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by Asra Nomani

A Foreign Correspondent's Search for Her Cultural and Spiritual Identity

What began as an assignment from her editor at the Wall Street Journal to investigate "America's hottest new fad," the secrets of sexual ecstasy in Tantra, became a story that would lead reporter Asra Nomani halfway around the world and change forever her life, faith, and self-identity. From a New Age Tantric seminar in Santa Cruz to sitting at the feet of the Dalai Lama in India, from meditation caves in Thailand to crossing the Khyber Pass with Muslim militants and staring down the barrel of an Afghan soldier's AK-47, Nomani's trek unexpectedly climaxes in Pakistan, where she risks great danger in joining the hunt for kidnapped fellow reporter Danny Pearl. She travels the globe in search of this elusive "divine love," but ultimately hers is a journey of self-discovery in which the divine within herself and within all women -- all "tantrikas" -- is revealed.

Download Tantrika: Traveling the Road of Divine Love epub
ISBN: 0062517147
ISBN13: 978-0062517142
Category: Biographies
Subcategory: Leaders & Notable People
Author: Asra Nomani
Language: English
Publisher: HarperOne; Reprint edition (May 11, 2004)
Pages: 304 pages
ePUB size: 1527 kb
FB2 size: 1816 kb
Rating: 4.5
Votes: 637
Other Formats: doc txt lit mobi

sunrise bird
Asra Q. Nomani had me absolutely hooked from the first page with her description of a ring-necked parakeet named Cheenie Bhai. I was immediately drawn into a foreign world made totally visible by her enchanting words, and then my literary senses were tickled by her explanation, in the most exquisite wordplay, of how two languages could intertwine and become one. Nomani's account of her travels to research Tantric practices are what originally attracted me to her book, but her travels took me with her in a search for her ancestry, her roots, and for who she was as a woman. Her strength and independence, riding her motorcycle into the Himalayas to see the Dalai Lama, inspired me as an individual and a woman in search of spirituality. Her account of her return to her childhood home, Latif Manzil, and the descriptions of her realtionships with relatives (especially her cousin-sisters) and friends were intimate portraits into a life lived with a passion. She pursued her own "shakti," or inner strength and power, with an open-minded courage that I admired. Reading Nomani's story, I traveled to many new places as if I was accompanying her. Her words opened up other worlds and other viewpoints, and left me with the feeling of strength and inner peace that emanated from the last pages of her unforgettable memoir. I will strive to be a Tantrika in my own life thanks to the gift of her story.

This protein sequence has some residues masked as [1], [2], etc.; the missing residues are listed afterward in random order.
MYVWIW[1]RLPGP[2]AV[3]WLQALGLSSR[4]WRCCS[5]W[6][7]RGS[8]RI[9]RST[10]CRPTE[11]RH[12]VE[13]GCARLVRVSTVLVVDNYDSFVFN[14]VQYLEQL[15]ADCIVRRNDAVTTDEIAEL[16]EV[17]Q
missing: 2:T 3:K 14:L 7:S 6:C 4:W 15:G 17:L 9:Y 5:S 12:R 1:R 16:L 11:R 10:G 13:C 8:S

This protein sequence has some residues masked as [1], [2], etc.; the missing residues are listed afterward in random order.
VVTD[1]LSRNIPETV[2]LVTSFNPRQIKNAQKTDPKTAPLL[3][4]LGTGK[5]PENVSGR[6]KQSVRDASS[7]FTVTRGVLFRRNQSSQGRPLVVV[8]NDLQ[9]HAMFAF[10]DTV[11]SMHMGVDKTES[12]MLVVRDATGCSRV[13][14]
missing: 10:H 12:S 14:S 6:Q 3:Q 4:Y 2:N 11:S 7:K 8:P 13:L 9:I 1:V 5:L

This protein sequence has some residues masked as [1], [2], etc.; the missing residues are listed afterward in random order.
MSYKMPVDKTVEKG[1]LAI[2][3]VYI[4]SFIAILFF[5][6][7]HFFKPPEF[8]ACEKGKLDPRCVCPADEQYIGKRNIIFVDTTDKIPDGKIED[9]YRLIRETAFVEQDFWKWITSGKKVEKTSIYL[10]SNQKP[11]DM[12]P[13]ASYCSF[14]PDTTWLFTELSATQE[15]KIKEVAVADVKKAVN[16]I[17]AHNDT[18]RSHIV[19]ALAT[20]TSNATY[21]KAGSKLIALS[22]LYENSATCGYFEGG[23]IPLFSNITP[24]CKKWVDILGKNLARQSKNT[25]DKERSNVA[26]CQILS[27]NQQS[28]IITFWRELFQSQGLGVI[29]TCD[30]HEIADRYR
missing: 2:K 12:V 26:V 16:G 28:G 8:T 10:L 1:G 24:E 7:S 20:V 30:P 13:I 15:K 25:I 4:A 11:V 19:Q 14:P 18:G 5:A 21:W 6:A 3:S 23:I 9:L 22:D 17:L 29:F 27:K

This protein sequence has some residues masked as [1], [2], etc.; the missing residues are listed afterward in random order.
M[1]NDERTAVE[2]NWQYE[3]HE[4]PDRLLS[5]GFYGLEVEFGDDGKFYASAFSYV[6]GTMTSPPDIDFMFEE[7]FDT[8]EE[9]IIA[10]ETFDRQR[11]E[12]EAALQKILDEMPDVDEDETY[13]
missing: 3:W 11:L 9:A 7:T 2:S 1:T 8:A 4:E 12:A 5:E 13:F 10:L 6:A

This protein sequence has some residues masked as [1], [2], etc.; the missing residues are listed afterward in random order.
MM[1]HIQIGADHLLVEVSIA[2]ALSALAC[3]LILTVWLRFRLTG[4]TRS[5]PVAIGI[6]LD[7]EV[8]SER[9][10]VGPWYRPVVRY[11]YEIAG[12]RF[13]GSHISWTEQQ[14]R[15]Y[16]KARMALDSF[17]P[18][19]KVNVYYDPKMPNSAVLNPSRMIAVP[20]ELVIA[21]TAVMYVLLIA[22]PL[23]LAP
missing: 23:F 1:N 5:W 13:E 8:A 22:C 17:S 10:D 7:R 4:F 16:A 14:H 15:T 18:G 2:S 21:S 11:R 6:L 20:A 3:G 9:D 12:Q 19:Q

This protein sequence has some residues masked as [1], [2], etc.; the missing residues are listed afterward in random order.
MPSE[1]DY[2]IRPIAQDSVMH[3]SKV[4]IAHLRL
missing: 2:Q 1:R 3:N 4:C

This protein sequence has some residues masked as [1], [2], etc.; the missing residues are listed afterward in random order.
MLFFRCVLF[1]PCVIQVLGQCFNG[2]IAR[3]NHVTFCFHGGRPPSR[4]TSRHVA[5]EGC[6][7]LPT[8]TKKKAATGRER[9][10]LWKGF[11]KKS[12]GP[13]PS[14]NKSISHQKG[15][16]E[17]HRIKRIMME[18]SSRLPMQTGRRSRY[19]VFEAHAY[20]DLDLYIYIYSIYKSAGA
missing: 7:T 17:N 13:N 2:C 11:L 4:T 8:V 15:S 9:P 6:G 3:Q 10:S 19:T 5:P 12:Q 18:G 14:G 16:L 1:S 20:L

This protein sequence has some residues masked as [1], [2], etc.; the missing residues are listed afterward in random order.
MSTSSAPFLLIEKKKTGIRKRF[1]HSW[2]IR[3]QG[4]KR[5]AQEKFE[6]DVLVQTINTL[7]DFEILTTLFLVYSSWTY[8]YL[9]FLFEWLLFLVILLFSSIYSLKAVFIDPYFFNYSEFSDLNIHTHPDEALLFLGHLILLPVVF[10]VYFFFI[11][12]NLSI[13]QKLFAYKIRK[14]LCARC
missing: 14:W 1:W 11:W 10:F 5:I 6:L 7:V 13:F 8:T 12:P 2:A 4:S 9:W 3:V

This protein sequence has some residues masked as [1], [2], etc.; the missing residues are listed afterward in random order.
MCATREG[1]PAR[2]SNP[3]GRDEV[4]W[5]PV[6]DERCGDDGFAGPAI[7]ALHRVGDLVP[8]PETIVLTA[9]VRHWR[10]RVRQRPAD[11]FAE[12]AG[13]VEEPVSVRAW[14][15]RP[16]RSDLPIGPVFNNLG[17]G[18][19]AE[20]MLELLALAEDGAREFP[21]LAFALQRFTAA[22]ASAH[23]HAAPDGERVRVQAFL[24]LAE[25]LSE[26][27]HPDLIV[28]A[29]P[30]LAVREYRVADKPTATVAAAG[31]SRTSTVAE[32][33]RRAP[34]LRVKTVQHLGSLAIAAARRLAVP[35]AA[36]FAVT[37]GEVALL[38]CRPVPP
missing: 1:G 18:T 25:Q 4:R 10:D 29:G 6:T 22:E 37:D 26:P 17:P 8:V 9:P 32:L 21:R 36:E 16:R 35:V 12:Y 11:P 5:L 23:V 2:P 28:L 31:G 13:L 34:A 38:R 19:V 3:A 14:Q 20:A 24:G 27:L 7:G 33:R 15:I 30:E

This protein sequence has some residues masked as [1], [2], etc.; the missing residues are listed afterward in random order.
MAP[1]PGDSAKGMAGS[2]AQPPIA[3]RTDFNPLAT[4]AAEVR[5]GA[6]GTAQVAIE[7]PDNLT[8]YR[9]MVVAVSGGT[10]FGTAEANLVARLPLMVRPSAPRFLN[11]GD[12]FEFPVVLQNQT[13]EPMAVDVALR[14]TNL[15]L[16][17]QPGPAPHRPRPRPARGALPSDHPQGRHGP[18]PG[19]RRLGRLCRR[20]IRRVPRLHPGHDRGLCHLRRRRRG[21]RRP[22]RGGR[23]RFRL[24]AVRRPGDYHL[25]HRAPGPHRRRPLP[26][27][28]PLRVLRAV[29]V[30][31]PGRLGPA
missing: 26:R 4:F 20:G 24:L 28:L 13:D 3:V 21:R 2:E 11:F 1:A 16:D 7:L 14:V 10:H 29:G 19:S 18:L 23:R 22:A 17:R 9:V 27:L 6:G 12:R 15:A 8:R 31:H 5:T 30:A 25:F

Lori A. Crockett
...that is until the final chapters. Upon reading, I do feel much more enlightened about cultures and religion in the Middle East. Sometimes, it was just difficult to understand where she was going next - but it was a journey.
blac wolf
I think Azra is awesome and her experience is very unique she has a lot of insight the book is written in sometimes a stream of conscious like narrative which may be a little difficult for some readers' attention spans.
Phallozs Dwarfs
While readable, it comes across as a girl from a wealthy family trying to find her purpose in life while not having to deal with the real world most of us have to deal with (jobs, familys, etc.). Very self-serving for the author, but that's it.
I was skeptical about reading this book, however I felt since it was written by a women and her spiritual journey, it was a chance to take. I like Asra Nomani. She is very candid. She also has an adventurous spirit which spurred me on to keep reading. It was a bit slow, but time can be slow too. I empathized with her realizations of her unknown past coming to life. The struggle she went through to realize her cultural heritage and all it's baggage. I am glad she emerged a stronger more connected human being to her past. I love her immediate family, her Mom and Dad seem very compassionate and open minded, which was a God send for her to keep plugging away at her mysteries.
Where I completely flipped was when I realized she was Daniel's good friend in the horrible demise of Daniel Pearl. I had seen the movie so I knew the story very well. I was very glad to hear her side of the story, but somehow it shocked me that she was the other girl. I'm thrilled that she told her story but never would I have imagined that her life intersected with this tragedy.
I'm glad that she kept her baby and defied the injustices of the Muslim laws against unmarried pregnant women. It is very scary the killings, stoning's and jailing's of these women.
I would love to talk with her to find out the newest and the latest of her life with her baby and her romances. She seems like a good friend and a great person. I only wish her the best.
Total waste. The woman thinks she is a tantrika because she liberated herself by riding a motorcycle in India. If you want a boring litany of the names and locations of all her relatives, this is the book for you. Tedious, uninteresting. She is a journalist - and she doesn't understand how to write an interesting memoir. Too bad her publishers didn't edit the book better. It would still be uninteresting, but maybe an easier read.
I very much anticipated reading this book being familiar with Asra Nomani's writing as well as being able to relate to her spiritual quest. While I simply loved the story, the recounting of a long deep spiritual journey, the telling of that story does leave some to be desired. I found the style to be choppy at times and the text was not well edited. These criticisms aside, I highly recommend this book for any one, especially Muslim women, who have ever come to a place in life where you needed to do some searching to find a truly comfortable place in your "religious" beliefs.